I think it would be a great sales feature for those of us who don't
want to use CAT or a computer. Hans makes the firmware and actually I think this would not
be to difficult to add to Other. Hans if your listening, what am I missing here?

Richard G4TGJ
 

This is why I wish the software was open source and then the community could add all these features.
--
73
Richard
G4TGJ

Simon Kennedy
 

On Wed, 18 Dec 2019 at 09:44, Richard G4TGJ <rpt@...> wrote:
This is why I wish the software was open source and then the community could add all these features.

...and within weeks the Chinese would have ripped off the design and would be selling sub-standard copies. It's what happened to M0NKA's mcHF. 

Richard G4TGJ
 

Since the flash hex is available as a download I don't think open source makes any difference to that.
--
73
Richard
G4TGJ

Erik Kaashoek
 

On Wed, Dec 18, 2019 at 01:44 AM, Richard G4TGJ wrote:
This is why I wish the software was open source and then the community could add all these features
The community is free to write a new SW for the well documented HW.
 
--
Erik, PD0EK

George Korper
 

I wasn't thinking about any feedback mechanism that would dwell on an incoming signal,
just starting and stopping by hand so you don't have to sit over the radio and turn, turn, turn to see if the band is open.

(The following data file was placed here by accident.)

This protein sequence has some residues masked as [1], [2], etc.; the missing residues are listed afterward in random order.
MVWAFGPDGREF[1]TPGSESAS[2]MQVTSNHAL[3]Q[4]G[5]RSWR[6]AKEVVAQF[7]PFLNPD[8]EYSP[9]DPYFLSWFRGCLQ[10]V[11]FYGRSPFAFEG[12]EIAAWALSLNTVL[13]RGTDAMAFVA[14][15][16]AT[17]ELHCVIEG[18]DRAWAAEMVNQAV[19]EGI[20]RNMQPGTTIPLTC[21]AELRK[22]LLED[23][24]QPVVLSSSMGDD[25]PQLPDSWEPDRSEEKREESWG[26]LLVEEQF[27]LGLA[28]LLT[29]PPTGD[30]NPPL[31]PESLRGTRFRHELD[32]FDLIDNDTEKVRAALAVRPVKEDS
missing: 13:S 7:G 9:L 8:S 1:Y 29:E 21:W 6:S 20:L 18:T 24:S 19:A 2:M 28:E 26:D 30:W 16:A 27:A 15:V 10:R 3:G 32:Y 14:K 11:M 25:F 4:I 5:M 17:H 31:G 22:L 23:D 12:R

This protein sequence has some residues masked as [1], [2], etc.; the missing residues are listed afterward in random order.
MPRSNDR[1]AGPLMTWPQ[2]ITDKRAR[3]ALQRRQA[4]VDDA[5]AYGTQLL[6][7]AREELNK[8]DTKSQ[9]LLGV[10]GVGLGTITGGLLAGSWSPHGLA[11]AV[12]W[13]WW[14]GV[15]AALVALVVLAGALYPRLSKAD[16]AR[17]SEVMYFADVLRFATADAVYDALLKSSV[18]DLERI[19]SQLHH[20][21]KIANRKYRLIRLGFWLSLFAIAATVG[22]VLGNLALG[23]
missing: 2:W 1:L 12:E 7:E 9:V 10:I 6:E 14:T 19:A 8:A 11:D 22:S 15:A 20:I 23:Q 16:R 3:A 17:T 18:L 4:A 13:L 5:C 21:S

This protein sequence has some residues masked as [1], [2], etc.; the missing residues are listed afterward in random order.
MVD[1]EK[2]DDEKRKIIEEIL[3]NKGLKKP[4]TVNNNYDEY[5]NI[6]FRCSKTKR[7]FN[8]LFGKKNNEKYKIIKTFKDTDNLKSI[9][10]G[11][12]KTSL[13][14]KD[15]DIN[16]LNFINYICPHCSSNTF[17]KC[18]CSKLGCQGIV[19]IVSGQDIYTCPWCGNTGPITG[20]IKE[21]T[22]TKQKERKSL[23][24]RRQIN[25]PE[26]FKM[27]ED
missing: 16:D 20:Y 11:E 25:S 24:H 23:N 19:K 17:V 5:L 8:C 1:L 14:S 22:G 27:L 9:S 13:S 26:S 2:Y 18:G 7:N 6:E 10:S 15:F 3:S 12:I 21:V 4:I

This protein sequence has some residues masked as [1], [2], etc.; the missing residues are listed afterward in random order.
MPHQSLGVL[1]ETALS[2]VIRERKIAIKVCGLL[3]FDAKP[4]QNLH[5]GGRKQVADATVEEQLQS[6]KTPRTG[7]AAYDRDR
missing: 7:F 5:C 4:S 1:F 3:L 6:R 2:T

That would be very simple and a quick practical implementation. I don't like jostling the little radio each time I want to go from 14,000 to 14,065
or 14,045-14,065 listening for activations, etc.

 A modest request for semi automation ( hi hi ) Now I go to the 1 khz rate, but notice that i do this
manually every few minutes as the band in the recent past goes open for short times and it is easy to miss activity.

You can learn a lot by listening to the band and you don't need WSPR or an SDR . For me it is music. 

On Wed, Dec 18, 2019 at 4:56 AM Dennis Shelton <nadie1943@...> wrote:

Great idea, not likely to happen. The firmware is already "full up." If enough present features were removed, scanning might be possible, though I doubt many would support this. On the other hand, Hans is quite the wizard, so he might conceive of something.


On 12/17/2019 10:24 PM, George Korper wrote:
Being a relative newcomer to the group I would like to ask if anyone
has suggested adding a scanning feature to the QCX. If I could press a button and have
the QCX scan the band or a patch of the band as I listen, without having to turn the encoder,
I could hunt and pounce while I do other things around the shack, like build more QCX's. 
The scan feature would have a start, a stop, and automatic return, and use the three frequency speeds. 
20 is awful quiet and lightly populated where I live so just hearing other stations pop up would be a sign to listen around and operate.

Now I don't mind looking like a fool if this is possible already, and I am missing it in the manual.
 I think it would be a great sales feature for those of us who don't
want to use CAT or a computer. Hans makes the firmware and actually I think this would not
be to difficult to add to Other. Hans if your listening, what am I missing here?

geoff M0ORE
 

If the new QCX software has CAT control, then write your own software to do the scanning via the CAT control.

On 18/12/2019 09:44, Richard G4TGJ wrote:
This is why I wish the software was open source and then the community could add all these features.
--
73
Richard
G4TGJ

Gregg Myers